Women's 200m Free
While Phelps says his legendary career is coming to a close after these Games, Katie Ledecky is just starting to build her legacy on the Olympic stage.
Ever since winning the Olympic title in the 800m free four years ago in London, Ledecky has won 15 golds in international competition, including the 400m freestyle here in Rio. She has also set a combined 12 world records in the 400m free, 800m free and 1500m free, counting the one she set the other night in the 400.
No world records for Ledecky on Tuesday, but the reigning world champion swam away with another gold in the 200m freestyle. Her time of 1:53.73 just missed the American record set by Allison Schmitt in London by 12-hundredths of a second.
Her swim marked the second straight Olympic title for the U.S. in this event, following Schmitt’s win in 2012.
It was the third medal for Ledecky in Rio. She also won gold in the 400m free and a silver in the 400m free relay. She still has two events left on her plate – the 800m free relay tomorrow and the 800m free Friday.
"That hurt pretty bad,” Ledecky said. “It's the closest I've come to throwing up at the end of a race. I was just glad to get my hand on the wall first. It was a stressful race, and I feel good now it's over. I took it out pretty fast and forced everyone, and once I was ahead, I was not going to let it out of my hands."
Women's 200m IM
Maya DiRado won her second medal of the meet Tuesday, this time a bronze in the women’s 200m IM. She won silver in the 400m IM on the first night of competition
Katinka Hosszu of Hungary won gold in an Olympic record time of 2:06.58, followed by Siobhan-Marie O’Connor in 2:06.88 and DiRdado in 2:08.79. American Melanie Margalis finished fourth in 2:09.21.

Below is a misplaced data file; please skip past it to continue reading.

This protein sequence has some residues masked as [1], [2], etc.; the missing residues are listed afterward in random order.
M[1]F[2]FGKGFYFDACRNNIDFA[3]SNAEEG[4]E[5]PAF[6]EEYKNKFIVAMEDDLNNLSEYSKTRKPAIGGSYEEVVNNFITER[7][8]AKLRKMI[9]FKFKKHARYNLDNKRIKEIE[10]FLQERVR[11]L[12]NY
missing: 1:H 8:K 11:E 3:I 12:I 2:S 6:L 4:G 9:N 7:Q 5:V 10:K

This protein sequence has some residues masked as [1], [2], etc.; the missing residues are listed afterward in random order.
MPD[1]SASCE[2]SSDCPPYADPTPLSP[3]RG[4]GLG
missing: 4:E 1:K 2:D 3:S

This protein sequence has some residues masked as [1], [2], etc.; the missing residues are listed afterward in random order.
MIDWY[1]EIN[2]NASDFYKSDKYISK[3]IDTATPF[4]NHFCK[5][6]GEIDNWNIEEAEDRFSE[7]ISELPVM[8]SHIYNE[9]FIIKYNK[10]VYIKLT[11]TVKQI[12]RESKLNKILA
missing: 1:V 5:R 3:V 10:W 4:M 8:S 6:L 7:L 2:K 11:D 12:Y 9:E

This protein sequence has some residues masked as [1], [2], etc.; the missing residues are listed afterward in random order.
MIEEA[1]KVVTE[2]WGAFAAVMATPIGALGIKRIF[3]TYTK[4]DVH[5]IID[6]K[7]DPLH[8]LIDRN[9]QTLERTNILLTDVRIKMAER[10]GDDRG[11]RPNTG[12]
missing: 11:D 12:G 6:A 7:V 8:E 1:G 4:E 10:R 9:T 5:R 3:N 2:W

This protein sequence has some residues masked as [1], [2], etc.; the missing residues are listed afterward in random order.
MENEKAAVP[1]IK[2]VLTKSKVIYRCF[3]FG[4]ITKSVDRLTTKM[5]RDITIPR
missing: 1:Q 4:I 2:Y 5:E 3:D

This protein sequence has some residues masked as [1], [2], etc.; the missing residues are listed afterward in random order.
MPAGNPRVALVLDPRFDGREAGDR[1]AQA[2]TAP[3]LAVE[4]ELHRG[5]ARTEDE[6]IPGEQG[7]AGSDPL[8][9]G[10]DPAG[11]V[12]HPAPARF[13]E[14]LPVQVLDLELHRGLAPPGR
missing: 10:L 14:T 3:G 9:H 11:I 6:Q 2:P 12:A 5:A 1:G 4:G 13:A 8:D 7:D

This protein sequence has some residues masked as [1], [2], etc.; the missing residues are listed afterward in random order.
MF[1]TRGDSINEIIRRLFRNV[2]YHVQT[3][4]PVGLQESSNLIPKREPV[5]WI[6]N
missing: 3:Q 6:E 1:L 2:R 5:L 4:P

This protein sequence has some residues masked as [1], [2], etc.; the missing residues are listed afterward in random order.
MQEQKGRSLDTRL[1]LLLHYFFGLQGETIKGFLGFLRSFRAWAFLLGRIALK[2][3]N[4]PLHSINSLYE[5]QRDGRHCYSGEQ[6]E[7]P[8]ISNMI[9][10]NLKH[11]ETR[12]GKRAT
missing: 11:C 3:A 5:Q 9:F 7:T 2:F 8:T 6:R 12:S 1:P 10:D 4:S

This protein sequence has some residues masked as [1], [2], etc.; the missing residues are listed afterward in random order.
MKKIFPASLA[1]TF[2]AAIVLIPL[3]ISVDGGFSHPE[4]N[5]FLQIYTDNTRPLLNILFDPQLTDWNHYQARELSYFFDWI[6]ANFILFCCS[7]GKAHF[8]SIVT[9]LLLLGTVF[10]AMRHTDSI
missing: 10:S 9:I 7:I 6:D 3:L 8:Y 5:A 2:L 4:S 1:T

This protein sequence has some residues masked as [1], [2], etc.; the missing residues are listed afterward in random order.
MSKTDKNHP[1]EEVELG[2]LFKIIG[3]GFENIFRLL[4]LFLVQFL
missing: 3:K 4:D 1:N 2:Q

“The 200 IM is a little easier, a little more sprinty, and it was more relaxed, and (I was) enjoying the whole thing,” DiRado said. I'm not taking any medals for granted, and it's super fun to be on the podium again."
These will be DiRado’s first and last Olympic Games. After Rio, she and her husband plan to move to Atlanta, where she will begin her career as a business consultant. She has one more event left to swim, the 200m back on Friday.
“I think the (American) girls have medaled in every event so far,” DiRado said. “I didn't want to end that streak on my event, so I'm glad we got to continue that."
Of Note in the Semifinals
All those who were hitting the panic button after Nathan Adrian’s swim in this afternoon’s prelims of the men’s 100m freestyle needn’t worry.
Adrian went from being the last qualifier in tonight’s semifinals – which he made by a mere three-hundredth of a second – to the top qualifier for tomorrow night’s finals, turning in a time of 47.83. Teammate Caeleb Dressel qualified fifth in 47.97.
Halfway through the meet, the U.S. now leads all teams in the Olympic swimming competition with 18 medals – seven gold, four silver and seven bronze.
Think you have what it takes to become an Olympic legend like Michael Phelps or Katie Ledecky? Join USA Swimming. Find a team in your area at SwimToday.org.